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Alcoholism: The Basics, The Dangers, And Getting Help

According to the medical community, alcoholism is a disease and/or addiction to the consumption of alcohol, and an inability to recognize the disabling effects of excessive alcohol consumption. An individual suffering from alcoholism has a dependence on alcohol, and may suffer severe withdrawal symptoms whilst he or she is not intoxicated.

Individuals may have a predisposition toward developing alcoholism through genetics, while others may simply develop the disease through improper judgment or extenuating personal circumstances. Regardless, the misuse of alcohol will result in dangerous health complications, such as cirrhosis of the liver, heart disease, dementia, deficiencies of nutrition, and may eventually lead to death.

Other dangers associated with alcoholism are the social repercussions that may arise from continual intoxication. Addicts may lose their job, leading toward financial difficulties, and in some extreme cases, alcoholics may become violent or physically aggressive toward friends and family members. This can result in criminal charges and jail time, and in many cases has led to the breakup of families and marital conflicts or divorce. Domestic violence stemming from alcohol abuse may result in psychological trauma for children, which can affect their emotional and mental development into adulthood.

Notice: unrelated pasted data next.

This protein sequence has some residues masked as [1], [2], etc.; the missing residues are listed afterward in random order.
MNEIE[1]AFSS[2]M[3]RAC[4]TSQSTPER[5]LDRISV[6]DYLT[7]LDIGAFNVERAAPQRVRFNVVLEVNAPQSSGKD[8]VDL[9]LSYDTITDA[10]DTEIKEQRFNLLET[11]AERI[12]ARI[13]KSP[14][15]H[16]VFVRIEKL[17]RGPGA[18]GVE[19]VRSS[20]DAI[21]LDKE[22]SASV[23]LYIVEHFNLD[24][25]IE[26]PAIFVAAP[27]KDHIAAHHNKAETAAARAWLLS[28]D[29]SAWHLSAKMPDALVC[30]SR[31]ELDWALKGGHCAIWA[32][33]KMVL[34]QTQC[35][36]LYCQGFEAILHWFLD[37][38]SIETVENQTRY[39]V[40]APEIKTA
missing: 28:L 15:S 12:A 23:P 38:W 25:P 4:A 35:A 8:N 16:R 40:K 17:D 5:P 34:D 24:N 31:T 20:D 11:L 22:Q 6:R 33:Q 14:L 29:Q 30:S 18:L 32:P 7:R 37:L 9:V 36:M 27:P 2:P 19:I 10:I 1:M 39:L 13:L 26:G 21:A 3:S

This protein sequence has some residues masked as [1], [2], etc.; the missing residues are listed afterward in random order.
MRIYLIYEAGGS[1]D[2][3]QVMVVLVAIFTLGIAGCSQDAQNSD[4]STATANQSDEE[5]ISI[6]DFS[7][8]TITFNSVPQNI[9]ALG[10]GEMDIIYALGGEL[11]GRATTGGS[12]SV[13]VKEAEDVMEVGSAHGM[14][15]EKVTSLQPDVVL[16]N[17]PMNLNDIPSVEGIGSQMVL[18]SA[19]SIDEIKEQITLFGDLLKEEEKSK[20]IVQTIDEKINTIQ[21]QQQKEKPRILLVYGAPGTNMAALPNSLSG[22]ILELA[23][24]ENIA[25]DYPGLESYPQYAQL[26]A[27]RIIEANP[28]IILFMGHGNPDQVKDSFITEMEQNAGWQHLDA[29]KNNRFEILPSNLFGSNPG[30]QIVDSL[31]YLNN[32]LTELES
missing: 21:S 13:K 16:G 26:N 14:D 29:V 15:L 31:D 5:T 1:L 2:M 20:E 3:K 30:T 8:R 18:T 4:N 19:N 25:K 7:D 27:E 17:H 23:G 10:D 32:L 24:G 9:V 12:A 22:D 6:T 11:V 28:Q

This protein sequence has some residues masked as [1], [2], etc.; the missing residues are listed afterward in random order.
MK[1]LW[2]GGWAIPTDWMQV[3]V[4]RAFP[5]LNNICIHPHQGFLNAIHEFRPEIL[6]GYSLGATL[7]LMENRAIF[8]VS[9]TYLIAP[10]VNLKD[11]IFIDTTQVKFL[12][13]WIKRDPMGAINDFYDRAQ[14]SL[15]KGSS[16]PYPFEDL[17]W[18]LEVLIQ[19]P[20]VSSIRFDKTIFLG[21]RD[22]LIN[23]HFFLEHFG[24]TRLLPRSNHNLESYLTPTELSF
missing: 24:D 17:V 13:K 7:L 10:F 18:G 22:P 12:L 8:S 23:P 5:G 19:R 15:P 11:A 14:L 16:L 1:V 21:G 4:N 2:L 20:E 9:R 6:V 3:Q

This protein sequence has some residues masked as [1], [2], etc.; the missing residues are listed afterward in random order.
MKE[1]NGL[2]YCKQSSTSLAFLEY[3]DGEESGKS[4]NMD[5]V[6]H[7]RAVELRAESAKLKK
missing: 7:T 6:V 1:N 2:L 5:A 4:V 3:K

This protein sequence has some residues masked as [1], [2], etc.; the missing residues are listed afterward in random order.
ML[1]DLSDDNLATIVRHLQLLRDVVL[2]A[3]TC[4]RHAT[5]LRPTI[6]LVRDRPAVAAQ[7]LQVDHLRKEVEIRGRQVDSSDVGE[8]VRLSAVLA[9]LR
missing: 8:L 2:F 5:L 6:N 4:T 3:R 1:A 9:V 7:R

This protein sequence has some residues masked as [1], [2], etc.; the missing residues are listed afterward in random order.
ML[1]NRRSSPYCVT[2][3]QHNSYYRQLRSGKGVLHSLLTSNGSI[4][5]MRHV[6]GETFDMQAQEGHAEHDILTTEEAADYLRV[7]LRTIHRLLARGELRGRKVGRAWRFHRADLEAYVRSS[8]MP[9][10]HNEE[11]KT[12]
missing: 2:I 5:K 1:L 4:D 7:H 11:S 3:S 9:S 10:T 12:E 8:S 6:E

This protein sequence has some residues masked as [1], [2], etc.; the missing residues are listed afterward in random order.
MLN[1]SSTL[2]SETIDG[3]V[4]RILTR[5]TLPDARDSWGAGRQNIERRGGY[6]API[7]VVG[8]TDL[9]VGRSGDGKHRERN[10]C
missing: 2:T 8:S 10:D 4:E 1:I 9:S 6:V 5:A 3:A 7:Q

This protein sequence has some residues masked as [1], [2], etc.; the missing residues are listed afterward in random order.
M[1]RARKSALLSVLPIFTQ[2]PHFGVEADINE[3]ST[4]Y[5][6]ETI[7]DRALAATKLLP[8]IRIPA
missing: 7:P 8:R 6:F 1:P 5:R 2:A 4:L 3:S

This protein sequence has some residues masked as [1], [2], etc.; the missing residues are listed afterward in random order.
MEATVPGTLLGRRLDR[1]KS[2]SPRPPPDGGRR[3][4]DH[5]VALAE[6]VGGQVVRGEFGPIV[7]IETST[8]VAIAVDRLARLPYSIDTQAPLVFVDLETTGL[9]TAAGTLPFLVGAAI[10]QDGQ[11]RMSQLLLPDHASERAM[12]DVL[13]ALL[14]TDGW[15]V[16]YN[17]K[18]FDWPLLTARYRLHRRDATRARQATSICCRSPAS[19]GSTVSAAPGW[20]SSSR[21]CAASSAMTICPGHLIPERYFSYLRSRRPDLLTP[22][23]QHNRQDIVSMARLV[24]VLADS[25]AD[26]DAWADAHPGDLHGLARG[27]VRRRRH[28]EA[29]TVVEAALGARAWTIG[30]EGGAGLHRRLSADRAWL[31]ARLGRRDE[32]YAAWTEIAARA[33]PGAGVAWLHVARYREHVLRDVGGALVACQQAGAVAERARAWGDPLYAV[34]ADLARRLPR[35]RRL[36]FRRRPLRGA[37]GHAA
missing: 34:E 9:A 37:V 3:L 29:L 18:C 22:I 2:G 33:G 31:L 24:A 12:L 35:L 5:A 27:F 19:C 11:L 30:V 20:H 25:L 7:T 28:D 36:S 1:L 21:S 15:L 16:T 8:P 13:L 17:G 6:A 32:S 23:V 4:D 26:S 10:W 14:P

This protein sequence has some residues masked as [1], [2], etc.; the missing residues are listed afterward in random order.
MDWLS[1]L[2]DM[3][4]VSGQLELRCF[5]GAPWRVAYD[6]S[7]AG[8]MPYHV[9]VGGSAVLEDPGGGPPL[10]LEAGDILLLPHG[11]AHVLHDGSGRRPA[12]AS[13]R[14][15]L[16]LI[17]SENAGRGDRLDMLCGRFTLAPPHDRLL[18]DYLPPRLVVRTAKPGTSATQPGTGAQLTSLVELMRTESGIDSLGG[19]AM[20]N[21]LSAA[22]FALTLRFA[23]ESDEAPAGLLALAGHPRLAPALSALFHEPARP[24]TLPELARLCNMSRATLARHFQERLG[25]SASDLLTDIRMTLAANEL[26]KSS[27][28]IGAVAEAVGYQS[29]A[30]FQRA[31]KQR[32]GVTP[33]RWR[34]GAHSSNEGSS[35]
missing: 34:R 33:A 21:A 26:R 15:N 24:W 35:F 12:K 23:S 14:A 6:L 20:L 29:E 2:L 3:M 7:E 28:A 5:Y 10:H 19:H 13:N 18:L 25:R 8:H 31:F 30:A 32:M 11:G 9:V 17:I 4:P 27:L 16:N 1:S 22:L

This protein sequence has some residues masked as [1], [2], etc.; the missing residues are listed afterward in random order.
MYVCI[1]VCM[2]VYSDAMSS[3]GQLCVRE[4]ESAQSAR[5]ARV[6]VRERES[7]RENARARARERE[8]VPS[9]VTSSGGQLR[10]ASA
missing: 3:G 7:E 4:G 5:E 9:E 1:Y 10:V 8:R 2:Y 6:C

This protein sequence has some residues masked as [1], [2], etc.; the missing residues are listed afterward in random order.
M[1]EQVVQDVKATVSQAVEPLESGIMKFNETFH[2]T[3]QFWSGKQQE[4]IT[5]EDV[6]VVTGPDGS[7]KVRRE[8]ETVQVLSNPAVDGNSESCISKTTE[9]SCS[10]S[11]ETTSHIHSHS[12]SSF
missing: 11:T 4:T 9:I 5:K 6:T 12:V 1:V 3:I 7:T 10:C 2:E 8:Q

It is not recommended for an alcoholic to attempt to cure his or her self, instead he should seek the shelter of a local hospital, clinic, or a community social group that can offer support. Withdrawal symptoms from alcohol can be extremely severe, inducing hallucinations, seizures or shaking, and even heart failure. A detoxification program is absolutely vital in order to ensure a healthy, medically safe and gradual withdrawal from alcohol use.

It is also extremely important that alcoholics receive counseling or group therapy during this process, as the majority of alcohol abusers have multiple life circumstances that led them to their addiction in the first place. These must be addressed fully in order to avoid a relapse in the future. There are many social programs such as Alcoholics Anonymous that will offer a safe and welcoming community of support, though this kind of treatment can only be effective if the addict actually wants to receive help.

Submitted by:

Gabriel Adams

The author would like for you to visit alcohol addiction problems and prescription drug abuse effects.


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